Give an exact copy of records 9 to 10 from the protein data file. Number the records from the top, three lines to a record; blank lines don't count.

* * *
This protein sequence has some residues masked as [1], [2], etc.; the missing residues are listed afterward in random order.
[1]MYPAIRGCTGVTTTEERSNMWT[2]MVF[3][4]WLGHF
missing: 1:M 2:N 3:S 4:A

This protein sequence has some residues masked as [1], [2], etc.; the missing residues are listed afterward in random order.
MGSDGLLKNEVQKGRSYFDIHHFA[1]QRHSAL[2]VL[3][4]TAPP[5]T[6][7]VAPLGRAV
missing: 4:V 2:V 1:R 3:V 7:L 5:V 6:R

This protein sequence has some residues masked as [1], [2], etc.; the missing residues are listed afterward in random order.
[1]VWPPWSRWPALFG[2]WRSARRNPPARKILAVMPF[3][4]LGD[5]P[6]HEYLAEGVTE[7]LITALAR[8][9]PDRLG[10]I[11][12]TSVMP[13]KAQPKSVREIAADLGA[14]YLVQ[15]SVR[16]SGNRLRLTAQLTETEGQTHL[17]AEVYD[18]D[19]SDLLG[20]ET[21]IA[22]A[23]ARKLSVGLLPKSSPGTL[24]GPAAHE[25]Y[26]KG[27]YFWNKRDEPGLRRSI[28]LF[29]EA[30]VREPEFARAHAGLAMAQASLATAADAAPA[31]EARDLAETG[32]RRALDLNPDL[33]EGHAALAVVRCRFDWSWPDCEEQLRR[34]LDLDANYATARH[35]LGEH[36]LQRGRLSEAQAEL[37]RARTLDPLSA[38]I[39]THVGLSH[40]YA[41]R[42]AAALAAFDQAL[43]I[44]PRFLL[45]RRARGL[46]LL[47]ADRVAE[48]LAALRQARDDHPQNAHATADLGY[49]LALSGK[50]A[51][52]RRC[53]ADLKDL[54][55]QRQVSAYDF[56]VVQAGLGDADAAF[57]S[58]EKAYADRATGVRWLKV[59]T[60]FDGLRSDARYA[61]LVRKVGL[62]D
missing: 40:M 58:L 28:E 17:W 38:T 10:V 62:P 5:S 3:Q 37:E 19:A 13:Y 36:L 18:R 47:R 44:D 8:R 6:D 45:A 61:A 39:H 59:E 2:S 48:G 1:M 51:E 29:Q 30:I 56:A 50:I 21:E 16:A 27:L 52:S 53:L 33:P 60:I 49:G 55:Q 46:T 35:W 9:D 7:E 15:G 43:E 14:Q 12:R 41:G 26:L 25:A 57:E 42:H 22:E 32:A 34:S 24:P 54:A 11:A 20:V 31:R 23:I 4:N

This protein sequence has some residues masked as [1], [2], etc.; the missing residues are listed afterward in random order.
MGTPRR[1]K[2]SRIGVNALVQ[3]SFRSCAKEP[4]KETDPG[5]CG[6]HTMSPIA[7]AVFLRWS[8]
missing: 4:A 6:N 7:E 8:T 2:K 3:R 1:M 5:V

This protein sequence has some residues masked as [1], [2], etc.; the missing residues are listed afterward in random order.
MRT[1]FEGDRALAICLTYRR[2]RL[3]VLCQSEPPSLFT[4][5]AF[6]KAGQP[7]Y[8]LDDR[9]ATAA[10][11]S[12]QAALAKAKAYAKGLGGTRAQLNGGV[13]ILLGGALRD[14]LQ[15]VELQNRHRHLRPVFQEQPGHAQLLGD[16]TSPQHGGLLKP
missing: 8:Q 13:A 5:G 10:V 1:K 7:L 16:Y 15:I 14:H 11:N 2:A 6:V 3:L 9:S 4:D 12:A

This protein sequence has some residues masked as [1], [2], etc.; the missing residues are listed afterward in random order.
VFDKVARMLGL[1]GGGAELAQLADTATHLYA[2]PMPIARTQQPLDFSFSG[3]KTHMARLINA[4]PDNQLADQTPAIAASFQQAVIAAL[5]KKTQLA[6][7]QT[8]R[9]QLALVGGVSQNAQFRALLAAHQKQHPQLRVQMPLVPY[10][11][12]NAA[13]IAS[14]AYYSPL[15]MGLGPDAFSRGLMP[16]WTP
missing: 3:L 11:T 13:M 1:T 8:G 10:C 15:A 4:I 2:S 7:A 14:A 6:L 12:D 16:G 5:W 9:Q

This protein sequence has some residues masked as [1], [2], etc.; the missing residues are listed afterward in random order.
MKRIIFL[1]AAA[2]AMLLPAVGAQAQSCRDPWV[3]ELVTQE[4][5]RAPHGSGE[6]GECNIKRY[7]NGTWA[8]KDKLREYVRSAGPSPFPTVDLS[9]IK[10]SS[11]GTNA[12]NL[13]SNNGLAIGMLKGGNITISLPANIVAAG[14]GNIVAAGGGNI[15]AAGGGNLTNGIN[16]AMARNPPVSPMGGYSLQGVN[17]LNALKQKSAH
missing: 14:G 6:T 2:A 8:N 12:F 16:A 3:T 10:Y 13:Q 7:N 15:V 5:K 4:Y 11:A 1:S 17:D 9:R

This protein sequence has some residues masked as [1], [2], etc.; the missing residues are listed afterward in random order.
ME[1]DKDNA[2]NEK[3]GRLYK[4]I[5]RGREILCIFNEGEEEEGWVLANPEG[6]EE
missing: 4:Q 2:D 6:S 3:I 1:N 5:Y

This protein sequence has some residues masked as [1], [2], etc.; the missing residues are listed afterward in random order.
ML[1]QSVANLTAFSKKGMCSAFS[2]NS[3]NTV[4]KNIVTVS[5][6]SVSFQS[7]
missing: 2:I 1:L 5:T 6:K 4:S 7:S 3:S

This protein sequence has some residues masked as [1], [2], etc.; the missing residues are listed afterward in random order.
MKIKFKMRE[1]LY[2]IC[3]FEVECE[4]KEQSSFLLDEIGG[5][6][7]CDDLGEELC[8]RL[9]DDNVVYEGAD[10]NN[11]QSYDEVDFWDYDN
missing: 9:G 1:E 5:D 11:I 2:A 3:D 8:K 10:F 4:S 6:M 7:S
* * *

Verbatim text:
This protein sequence has some residues masked as [1], [2], etc.; the missing residues are listed afterward in random order.
ML[1]QSVANLTAFSKKGMCSAFS[2]NS[3]NTV[4]KNIVTVS[5][6]SVSFQS[7]
missing: 2:I 1:L 5:T 6:K 4:S 7:S 3:S

This protein sequence has some residues masked as [1], [2], etc.; the missing residues are listed afterward in random order.
MKIKFKMRE[1]LY[2]IC[3]FEVECE[4]KEQSSFLLDEIGG[5][6][7]CDDLGEELC[8]RL[9]DDNVVYEGAD[10]NN[11]QSYDEVDFWDYDN
missing: 9:G 1:E 5:D 11:I 2:A 3:D 8:K 10:F 4:S 6:M 7:S